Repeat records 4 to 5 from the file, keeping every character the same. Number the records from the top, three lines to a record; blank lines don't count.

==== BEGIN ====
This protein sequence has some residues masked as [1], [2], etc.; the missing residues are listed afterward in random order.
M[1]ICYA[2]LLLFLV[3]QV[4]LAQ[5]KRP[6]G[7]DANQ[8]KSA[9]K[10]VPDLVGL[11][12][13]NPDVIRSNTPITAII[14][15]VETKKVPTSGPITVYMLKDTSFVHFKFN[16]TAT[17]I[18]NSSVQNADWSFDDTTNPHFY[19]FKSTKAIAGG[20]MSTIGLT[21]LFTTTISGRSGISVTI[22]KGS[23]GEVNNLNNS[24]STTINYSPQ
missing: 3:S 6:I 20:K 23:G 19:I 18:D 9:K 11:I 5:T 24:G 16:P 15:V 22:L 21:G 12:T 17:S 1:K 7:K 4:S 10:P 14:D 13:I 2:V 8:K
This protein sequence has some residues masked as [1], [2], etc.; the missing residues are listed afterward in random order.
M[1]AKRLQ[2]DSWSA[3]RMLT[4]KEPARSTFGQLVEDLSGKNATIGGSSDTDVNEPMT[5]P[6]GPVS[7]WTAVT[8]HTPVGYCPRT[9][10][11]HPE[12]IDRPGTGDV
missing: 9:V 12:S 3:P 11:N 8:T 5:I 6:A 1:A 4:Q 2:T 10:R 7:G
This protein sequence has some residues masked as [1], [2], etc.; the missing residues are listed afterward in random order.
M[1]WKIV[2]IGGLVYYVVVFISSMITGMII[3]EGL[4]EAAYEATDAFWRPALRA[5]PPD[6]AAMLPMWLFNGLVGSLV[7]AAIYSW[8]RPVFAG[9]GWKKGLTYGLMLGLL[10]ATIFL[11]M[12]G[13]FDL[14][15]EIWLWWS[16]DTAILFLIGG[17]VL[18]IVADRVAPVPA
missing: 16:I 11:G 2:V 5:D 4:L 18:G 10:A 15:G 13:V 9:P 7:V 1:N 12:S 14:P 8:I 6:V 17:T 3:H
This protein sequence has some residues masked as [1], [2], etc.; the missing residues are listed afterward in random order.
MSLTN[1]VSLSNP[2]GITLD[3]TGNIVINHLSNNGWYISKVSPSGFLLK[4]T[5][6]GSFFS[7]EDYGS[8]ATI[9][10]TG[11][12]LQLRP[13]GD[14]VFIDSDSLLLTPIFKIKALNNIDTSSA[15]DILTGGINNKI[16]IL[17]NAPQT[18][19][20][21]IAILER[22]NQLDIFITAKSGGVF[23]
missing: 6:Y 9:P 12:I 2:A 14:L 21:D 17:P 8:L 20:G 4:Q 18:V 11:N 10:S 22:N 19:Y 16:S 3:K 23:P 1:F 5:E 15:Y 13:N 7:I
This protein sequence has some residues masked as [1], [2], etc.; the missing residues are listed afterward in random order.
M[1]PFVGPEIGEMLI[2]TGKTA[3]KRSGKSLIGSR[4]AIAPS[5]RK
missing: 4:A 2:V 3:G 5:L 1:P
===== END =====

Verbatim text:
This protein sequence has some residues masked as [1], [2], etc.; the missing residues are listed afterward in random order.
MSLTN[1]VSLSNP[2]GITLD[3]TGNIVINHLSNNGWYISKVSPSGFLLK[4]T[5][6]GSFFS[7]EDYGS[8]ATI[9][10]TG[11][12]LQLRP[13]GD[14]VFIDSDSLLLTPIFKIKALNNIDTSSA[15]DILTGGINNKI[16]IL[17]NAPQT[18][19][20][21]IAILER[22]NQLDIFITAKSGGVF[23]
missing: 6:Y 9:P 12:I 2:A 14:L 21:D 17:P 8:L 20:G 4:Q 18:V 11:N 10:S 22:N 19:Y 16:S 3:K 23:P 1:F 5:E 15:Y 13:N 7:I
This protein sequence has some residues masked as [1], [2], etc.; the missing residues are listed afterward in random order.
M[1]PFVGPEIGEMLI[2]TGKTA[3]KRSGKSLIGSR[4]AIAPS[5]RK
missing: 4:A 2:V 3:G 5:L 1:P